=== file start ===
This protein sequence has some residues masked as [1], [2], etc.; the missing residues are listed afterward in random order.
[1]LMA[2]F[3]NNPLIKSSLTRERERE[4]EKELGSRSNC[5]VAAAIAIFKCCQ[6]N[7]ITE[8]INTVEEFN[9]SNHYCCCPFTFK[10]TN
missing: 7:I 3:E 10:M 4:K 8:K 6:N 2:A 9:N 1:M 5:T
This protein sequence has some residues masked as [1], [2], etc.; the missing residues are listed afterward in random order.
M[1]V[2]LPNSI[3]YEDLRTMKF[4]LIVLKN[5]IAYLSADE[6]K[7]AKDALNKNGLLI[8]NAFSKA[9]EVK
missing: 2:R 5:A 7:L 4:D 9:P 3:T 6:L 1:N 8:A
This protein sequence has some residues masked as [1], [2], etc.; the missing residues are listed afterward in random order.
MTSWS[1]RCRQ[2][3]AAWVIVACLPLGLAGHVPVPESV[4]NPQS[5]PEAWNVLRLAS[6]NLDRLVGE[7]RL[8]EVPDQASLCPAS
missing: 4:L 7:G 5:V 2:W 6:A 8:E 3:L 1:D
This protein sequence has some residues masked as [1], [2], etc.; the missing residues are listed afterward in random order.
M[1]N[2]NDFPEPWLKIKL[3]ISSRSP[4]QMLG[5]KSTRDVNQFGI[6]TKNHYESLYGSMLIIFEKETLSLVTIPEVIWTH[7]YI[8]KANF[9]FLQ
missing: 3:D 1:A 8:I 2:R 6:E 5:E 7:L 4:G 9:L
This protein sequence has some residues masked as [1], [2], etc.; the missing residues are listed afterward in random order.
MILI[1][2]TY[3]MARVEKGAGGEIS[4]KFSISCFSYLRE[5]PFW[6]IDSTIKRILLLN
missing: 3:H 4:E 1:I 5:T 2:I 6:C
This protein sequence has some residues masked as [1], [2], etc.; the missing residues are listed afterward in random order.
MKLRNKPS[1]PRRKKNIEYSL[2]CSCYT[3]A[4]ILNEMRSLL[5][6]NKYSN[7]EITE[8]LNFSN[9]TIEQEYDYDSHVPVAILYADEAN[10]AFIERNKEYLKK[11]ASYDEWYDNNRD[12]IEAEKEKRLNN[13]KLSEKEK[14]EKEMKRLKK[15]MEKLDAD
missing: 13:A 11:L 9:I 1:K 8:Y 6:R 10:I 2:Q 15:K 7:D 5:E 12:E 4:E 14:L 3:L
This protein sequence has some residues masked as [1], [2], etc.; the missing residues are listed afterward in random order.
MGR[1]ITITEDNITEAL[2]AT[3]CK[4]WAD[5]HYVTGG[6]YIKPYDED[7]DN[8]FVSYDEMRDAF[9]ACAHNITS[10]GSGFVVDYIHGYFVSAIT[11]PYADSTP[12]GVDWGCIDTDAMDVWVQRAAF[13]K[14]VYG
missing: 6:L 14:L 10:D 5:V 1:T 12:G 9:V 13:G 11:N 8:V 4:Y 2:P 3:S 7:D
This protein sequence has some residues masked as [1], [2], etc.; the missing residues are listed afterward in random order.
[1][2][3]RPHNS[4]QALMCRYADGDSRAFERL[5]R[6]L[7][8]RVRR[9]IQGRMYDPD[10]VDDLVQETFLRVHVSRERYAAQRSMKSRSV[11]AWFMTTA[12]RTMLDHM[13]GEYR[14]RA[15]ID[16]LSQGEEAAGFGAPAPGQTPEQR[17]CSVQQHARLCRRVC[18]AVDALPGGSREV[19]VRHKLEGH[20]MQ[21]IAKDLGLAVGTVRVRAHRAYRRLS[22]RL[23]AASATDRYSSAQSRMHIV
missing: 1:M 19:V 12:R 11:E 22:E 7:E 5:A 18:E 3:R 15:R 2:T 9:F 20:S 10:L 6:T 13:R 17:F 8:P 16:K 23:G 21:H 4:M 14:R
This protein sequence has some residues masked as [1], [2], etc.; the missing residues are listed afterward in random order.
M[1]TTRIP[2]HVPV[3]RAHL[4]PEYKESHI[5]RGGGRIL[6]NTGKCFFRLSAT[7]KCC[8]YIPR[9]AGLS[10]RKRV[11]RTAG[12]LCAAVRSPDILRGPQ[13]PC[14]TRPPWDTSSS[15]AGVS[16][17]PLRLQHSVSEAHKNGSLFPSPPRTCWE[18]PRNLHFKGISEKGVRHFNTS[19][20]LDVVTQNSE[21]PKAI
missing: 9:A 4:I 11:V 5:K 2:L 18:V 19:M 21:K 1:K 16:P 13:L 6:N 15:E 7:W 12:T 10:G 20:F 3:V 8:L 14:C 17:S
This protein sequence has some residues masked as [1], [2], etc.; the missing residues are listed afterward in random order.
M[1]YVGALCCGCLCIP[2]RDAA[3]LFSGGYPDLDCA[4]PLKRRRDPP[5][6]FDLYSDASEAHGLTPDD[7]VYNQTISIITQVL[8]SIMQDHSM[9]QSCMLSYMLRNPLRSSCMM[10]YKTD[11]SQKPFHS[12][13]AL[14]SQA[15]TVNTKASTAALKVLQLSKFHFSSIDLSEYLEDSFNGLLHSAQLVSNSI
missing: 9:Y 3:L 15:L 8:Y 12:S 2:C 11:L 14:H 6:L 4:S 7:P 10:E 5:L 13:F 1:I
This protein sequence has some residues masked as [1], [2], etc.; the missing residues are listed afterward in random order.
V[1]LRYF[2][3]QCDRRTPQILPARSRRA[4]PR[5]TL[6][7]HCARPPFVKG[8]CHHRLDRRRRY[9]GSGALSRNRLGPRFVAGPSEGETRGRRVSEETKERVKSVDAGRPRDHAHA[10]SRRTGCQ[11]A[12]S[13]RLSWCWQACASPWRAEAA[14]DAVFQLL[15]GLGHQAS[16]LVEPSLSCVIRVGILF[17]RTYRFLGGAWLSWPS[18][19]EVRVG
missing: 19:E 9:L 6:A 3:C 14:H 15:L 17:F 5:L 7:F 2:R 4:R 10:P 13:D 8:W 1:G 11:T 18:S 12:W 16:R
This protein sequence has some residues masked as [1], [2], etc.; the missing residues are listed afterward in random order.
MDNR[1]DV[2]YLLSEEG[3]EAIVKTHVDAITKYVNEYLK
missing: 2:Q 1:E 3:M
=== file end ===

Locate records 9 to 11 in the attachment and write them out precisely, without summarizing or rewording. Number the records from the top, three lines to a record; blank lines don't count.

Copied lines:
This protein sequence has some residues masked as [1], [2], etc.; the missing residues are listed afterward in random order.
M[1]TTRIP[2]HVPV[3]RAHL[4]PEYKESHI[5]RGGGRIL[6]NTGKCFFRLSAT[7]KCC[8]YIPR[9]AGLS[10]RKRV[11]RTAG[12]LCAAVRSPDILRGPQ[13]PC[14]TRPPWDTSSS[15]AGVS[16][17]PLRLQHSVSEAHKNGSLFPSPPRTCWE[18]PRNLHFKGISEKGVRHFNTS[19][20]LDVVTQNSE[21]PKAI
missing: 9:A 4:I 11:V 5:K 2:L 18:V 19:M 21:K 1:K 16:P 13:L 6:N 15:E 7:W 12:T 10:G 20:F 3:V 8:L 14:C 17:S
This protein sequence has some residues masked as [1], [2], etc.; the missing residues are listed afterward in random order.
M[1]YVGALCCGCLCIP[2]RDAA[3]LFSGGYPDLDCA[4]PLKRRRDPP[5][6]FDLYSDASEAHGLTPDD[7]VYNQTISIITQVL[8]SIMQDHSM[9]QSCMLSYMLRNPLRSSCMM[10]YKTD[11]SQKPFHS[12][13]AL[14]SQA[15]TVNTKASTAALKVLQLSKFHFSSIDLSEYLEDSFNGLLHSAQLVSNSI
missing: 9:Y 3:L 15:L 8:Y 12:S 2:C 11:L 14:H 6:L 4:S 7:P 10:E 5:L 13:F 1:I
This protein sequence has some residues masked as [1], [2], etc.; the missing residues are listed afterward in random order.
V[1]LRYF[2][3]QCDRRTPQILPARSRRA[4]PR[5]TL[6][7]HCARPPFVKG[8]CHHRLDRRRRY[9]GSGALSRNRLGPRFVAGPSEGETRGRRVSEETKERVKSVDAGRPRDHAHA[10]SRRTGCQ[11]A[12]S[13]RLSWCWQACASPWRAEAA[14]DAVFQLL[15]GLGHQAS[16]LVEPSLSCVIRVGILF[17]RTYRFLGGAWLSWPS[18][19]EVRVG
missing: 19:E 9:L 6:A 3:C 14:H 15:L 17:F 5:L 7:F 2:R 4:R 10:P 13:D 8:W 1:G 11:T 18:S 12:W 16:R